6
$\begingroup$

What gases do you need to start the creation of a star, and why do you need these gases? What are their functions?

$\endgroup$
  • $\begingroup$ You don't really need 'gases' per say - you just need matter, specifically atoms with low nuclear weights. If somehow a huge amount of frozen water (i.e. hydrogen and oxygen) got together, you'd also get a star. $\endgroup$ – john3103 Oct 23 '13 at 15:23
8
$\begingroup$

It depends on the kind of star you want to make.

Basically, what you really need is hydrodgen; as soon as enough hydrodgen is gathered somewhere and collapse, you end up with a star.

But, if you just have hydrodgen, you will get a very massive star, and with a history different than the stars observed in the local Universe. Why so?

  • hydrodgen is a poor coolant, therefore the Jeans' mass (the minimum mass for a density structure to gravitationally collapse), which strongly depends on temperature, will be much higher if the temperature is higher. In practice, it means that the formed stars will be much more massive.
  • you need at least a small fraction of carbon to launch the CNO cycle in stellar cores (CNO cycle is one of the two ways to burn hydrodgen and to turn it into helium); stellar cores are then hotter and denser, and stars become hotter and more luminous.

So if you want to make a star as we typically observe in our galaxy, you will need also some molecules (hopefully there are plenty of them) and also some carbon. Else, you'll get big, massive, hot and luminous stars. Like the first generation of stars (called Population III stars, you can see here if you want more dirty details) in the early Universe.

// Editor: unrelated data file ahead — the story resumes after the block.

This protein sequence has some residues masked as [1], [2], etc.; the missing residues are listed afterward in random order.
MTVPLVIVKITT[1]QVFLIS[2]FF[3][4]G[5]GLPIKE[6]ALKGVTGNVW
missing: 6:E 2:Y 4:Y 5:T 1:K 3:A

$\endgroup$
  • $\begingroup$ Ethan Siegel points out that the hydrogen must include a small amount of deuterium. $\endgroup$ – Keith McClary Jul 30 '17 at 18:40
5
$\begingroup$

Any gas that has a lower atomic mass than iron. The only condition on the gas is that nuclear fusion with it should be exothermic (the energy required to fuse the nuclei should be less than the energy obtained).

However, usually a majority of hydrogen is the best. If the majority gas is of a higher element, we'll need a sufficient gravitational force to initiate the fusion, and that's not always easy.

While it is possible for just hydrogen to start fusion in a star, some carbon or nitrogen is a good thing to have to start fusion more efficiently.

Different initial conditions lead to different kinds of stars.

$\endgroup$

Your Answer

By clicking “Post Your Answer”, you agree to our terms of service, privacy policy and cookie policy

Not the answer you're looking for? Browse other questions tagged or ask your own question.